Research Article

Single-molecule regulatory architectures captured by chromatin fiber sequencing

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Science  26 Jun 2020:
Vol. 368, Issue 6498, pp. 1449-1454
DOI: 10.1126/science.aaz1646

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Primary architecture of chromatin fibers

The organization of chromosomal DNA, including the positioning of nucleosomes and nucleosome-free regions harboring regulatory proteins along single chromatin fibers, is fundamental to genome function. However, most sequencing methods cannot elucidate this organization at the nucleotide level. Stergachis et al. present an approach, Fiber-seq, that maps chromatin fibers onto the underlying DNA template using methyltransferases to create a kind of stencil in fly and human cells. This method identifies chromatin structure at nearly a single-molecule level and can monitor the position of nucleosomes. Using Fiber-seq, the authors identify how regulatory DNA activation is related to nucleosome positioning and DNA variation.

Science, this issue p. 1449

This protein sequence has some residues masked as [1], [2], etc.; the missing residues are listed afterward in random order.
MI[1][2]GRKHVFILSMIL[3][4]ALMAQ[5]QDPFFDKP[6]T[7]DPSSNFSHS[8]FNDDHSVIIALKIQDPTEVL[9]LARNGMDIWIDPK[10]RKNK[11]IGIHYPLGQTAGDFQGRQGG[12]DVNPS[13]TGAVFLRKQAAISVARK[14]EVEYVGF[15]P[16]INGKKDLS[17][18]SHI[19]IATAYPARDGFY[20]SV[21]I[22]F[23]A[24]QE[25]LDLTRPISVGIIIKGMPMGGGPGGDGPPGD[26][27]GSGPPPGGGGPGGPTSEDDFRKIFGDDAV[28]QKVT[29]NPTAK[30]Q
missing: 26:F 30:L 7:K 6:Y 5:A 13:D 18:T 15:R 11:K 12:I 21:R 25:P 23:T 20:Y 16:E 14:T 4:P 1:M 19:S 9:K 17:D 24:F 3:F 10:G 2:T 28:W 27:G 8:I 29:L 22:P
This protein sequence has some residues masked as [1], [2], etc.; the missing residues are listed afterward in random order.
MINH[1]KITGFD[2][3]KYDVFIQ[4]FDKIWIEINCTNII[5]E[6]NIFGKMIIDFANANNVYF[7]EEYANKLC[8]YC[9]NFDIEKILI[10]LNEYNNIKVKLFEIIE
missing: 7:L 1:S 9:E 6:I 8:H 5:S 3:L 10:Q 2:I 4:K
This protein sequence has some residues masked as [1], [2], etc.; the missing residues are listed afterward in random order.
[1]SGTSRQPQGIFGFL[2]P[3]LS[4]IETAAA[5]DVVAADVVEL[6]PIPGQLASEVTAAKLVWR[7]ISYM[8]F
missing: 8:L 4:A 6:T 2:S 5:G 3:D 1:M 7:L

Gene regulation is chiefly determined at the level of individual linear chromatin molecules, yet our current understanding of cis-regulatory architectures derives from fragmented sampling of large numbers of disparate molecules. We developed an approach for precisely stenciling the structure of individual chromatin fibers onto their composite DNA templates using nonspecific DNA N6-adenine methyltransferases. Single-molecule long-read sequencing of chromatin stencils enabled nucleotide-resolution readout of the primary architecture of multikilobase chromatin fibers (Fiber-seq). Fiber-seq exposed widespread plasticity in the linear organization of individual chromatin fibers and illuminated principles guiding regulatory DNA actuation, the coordinated actuation of neighboring regulatory elements, single-molecule nucleosome positioning, and single-molecule transcription factor occupancy. Our approach and results open new vistas on the primary architecture of gene regulation.

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